Articles / What's in a name?

What's in a name?

More than fourteen years ago, I was configuring Linux-based server systems for customers. I was quickly losing track of the then-current versions of the applications I needed to install in order to make those servers perform their intended tasks. Those were the early days of the Web, database-driven websites were almost unheard of, and I didn’t have the slightest idea about programming.

One night during the fall of 1997, I started cobbling together a static HTML page containing the latest version numbers and links to the websites of the Linux kernel, the Apache webserver, and Vi, respectively. The page was using a table-based layout, used <font> tags all over the place, and was in desperate need of a name.

Tossing around a few combinations of words in my sleep-deprived head I came up with a working title for my little version-tracking page and freshmeat was born. Little did I know that this brand would survive the dot-com bubble, see services like Google, Wikipedia, and Twitter grow to a massive scale, and be accessed from mobile phones and tablet computers over fast broadband connections.

Times change.

freshmeat has operated under the radar of its parent company Geeknet for more than a decade, while numerous sales teams have struggled to position the freshmeat brand appropriately among potential sponsors in the United States. Outside of our very own small niche of the Web, people have all sorts of associations with the name freshmeat, most of which have nothing to do with a free, open source software directory.

Due to the nature of our offering, which makes content and services available to developers and end-users for free, we rely on ad revenue to keep the lights on.

Since all of us at Geeknet agree that this site and the community powering it have tremendous potential, even after more than 14 years of existence, we decided to change the name of the site, effective immediately, to Freecode.

With this new name we expect a huge leap forward in the ability to position the site commercially, without additional efforts required to explain the name. This should result in better ad products displayed on the site, which means a better site experience for you, our users, and more resources for our community. Freecode will also be more attractive and less ambiguous to new users.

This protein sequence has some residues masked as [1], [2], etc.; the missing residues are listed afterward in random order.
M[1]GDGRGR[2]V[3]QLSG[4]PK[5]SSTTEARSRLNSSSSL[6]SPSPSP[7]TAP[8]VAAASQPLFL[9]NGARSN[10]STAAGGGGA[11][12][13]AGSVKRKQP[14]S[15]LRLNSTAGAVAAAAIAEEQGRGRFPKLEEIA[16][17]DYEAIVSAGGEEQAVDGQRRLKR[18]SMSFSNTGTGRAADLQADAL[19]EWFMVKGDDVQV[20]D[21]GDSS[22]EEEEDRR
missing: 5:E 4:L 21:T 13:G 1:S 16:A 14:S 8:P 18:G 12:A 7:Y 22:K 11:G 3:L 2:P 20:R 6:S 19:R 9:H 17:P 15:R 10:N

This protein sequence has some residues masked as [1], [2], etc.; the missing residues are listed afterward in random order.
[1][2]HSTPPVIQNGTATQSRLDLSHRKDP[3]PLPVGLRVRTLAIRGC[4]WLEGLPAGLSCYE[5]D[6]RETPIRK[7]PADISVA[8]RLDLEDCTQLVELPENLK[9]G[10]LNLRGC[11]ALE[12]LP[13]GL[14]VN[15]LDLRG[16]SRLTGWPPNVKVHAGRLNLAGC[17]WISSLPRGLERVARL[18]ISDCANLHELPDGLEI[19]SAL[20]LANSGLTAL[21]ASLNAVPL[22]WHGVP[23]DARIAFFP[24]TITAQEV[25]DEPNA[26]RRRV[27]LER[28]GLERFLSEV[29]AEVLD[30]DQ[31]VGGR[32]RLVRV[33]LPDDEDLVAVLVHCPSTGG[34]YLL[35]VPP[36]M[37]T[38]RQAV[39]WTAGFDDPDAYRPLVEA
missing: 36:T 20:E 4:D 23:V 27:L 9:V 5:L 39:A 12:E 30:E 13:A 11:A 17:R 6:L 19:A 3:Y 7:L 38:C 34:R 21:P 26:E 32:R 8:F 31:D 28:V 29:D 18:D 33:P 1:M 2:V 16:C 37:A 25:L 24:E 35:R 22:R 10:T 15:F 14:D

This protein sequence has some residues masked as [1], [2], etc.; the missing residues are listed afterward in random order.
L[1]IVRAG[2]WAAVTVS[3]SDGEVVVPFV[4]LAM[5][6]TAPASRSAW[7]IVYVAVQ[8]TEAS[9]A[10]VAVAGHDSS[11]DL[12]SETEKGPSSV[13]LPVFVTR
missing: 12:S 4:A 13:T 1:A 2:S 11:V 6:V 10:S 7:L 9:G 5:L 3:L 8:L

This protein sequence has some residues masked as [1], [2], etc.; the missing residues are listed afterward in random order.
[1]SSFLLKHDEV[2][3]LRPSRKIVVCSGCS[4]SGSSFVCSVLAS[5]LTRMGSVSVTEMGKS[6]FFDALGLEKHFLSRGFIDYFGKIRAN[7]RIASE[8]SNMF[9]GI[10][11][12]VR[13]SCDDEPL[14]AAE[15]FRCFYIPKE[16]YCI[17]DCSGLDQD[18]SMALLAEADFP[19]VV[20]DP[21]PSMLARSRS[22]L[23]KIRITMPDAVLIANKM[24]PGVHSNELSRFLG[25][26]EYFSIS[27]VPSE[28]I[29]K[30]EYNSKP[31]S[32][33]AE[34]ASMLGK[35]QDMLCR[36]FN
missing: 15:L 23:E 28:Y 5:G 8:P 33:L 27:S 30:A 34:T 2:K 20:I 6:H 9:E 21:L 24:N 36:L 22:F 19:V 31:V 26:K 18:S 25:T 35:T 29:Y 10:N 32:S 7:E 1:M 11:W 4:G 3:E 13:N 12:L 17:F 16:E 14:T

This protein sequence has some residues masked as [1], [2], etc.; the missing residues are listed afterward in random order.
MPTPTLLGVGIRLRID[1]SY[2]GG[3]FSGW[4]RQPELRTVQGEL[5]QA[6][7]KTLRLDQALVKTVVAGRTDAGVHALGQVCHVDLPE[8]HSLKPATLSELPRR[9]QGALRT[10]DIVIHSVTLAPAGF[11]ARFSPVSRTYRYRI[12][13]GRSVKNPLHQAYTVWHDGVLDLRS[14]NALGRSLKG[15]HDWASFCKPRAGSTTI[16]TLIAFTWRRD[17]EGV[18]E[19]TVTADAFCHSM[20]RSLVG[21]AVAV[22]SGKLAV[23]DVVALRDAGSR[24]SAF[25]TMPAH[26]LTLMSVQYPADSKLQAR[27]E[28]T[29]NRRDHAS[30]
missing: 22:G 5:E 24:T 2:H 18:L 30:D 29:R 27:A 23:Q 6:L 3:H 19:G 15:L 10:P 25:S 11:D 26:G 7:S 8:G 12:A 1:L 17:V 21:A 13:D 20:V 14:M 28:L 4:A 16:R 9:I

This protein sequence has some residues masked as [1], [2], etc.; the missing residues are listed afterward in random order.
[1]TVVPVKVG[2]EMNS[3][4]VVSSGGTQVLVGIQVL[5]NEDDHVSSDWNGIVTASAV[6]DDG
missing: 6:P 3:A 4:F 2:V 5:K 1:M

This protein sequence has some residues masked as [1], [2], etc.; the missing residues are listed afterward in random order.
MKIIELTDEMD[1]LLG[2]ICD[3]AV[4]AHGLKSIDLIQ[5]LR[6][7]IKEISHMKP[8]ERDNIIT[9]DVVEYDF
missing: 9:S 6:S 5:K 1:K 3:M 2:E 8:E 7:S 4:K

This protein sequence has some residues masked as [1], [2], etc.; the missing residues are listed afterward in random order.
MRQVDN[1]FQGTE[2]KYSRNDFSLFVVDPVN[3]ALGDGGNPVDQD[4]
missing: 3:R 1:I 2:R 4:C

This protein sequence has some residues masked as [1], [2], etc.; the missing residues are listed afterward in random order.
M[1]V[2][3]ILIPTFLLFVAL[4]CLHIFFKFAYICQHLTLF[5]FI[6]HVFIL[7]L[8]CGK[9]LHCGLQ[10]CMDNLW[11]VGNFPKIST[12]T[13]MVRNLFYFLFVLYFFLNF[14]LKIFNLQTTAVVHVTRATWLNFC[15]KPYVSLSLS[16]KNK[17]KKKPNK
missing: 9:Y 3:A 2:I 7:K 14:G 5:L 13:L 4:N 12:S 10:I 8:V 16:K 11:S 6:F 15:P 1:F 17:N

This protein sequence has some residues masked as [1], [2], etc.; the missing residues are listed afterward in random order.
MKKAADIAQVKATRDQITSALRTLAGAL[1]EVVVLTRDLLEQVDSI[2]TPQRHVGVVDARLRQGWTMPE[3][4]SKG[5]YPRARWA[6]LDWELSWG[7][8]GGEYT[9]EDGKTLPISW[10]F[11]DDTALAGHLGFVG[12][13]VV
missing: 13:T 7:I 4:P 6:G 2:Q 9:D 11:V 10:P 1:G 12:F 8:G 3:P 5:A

I am the first to admit that it took me a moment to realize that this change was needed. I hope I can count on you for your continued support of our efforts, now under the new name Freecode.

As always, please send your feedback our way on Twitter or on our help forum.

Patrick Lenz
Site director Freecode

Recent comments

09 Jan 2014 13:00 Avatar tomasbavington

As someone who has worked in advertising I completely understand this move. I also write articles for an IT recruitment agency ( ) and can confirm that, even in the world of IT recruitment, nomenclature is incredibly important.

11 Oct 2013 17:25 Avatar ArloJamesBarnes

The new logo is also somehow appealing, although I am not sure I understand it...what font does it use?

07 Jan 2012 08:40 Avatar unwesen

What a sad day.

17 Dec 2011 13:05 Avatar makler


I understand that world need to change continuosly, but it is a pitty to see that some old good services are dying, like usenet.

I will miss

Anyway - free code is not for free. Who is paying? Developer, by spending months of his life on OS code. And everybody from you know that. And everybody who is downloading free software knows
that there is someone who is spending time.

What"new" freecode may do is:
to encourange "commercial world and good people" to pay to best OS developers
(those small OS software, not big players). Please setup some rules, and Freecode foundation,
then list really good developers, good projects, up to date projects and give them money to live.

That would help developers to keep updating the projects. Otherwise many of the projects are dying
not because they are bad, but because developer has no motivation to continue. She or he will just work for big companies, just earn some money for life.

It should not be the contest, since that would be one-time motivation.
That normal return from the world to developers, would improve the world.

Please think of it. Without that we will see projects not updates, disappearing.

15 Dec 2011 18:12 Avatar homeless

I guess I'm late to the party, but I just now discovered the new name. was interesting, had a history, and was memorable. I had a number of conversations with people just explaining what freshmeat was. This lead to some good conversations about Free Software and non-proprietary OSes.

Freecode is generic, boring, and misleading. Much of the software linked to here isn't really Free. Maybe it makes marketing easier for the salespeople, but I'm not digging it.

Still, it's Geeknet's site so they can call it whatever they like.


Project Spotlight

Kigo Video Converter Ultimate for Mac

A tool for converting and editing videos.


Project Spotlight


An efficient tagger for MP3, Ogg/Vorbis, and FLAC files.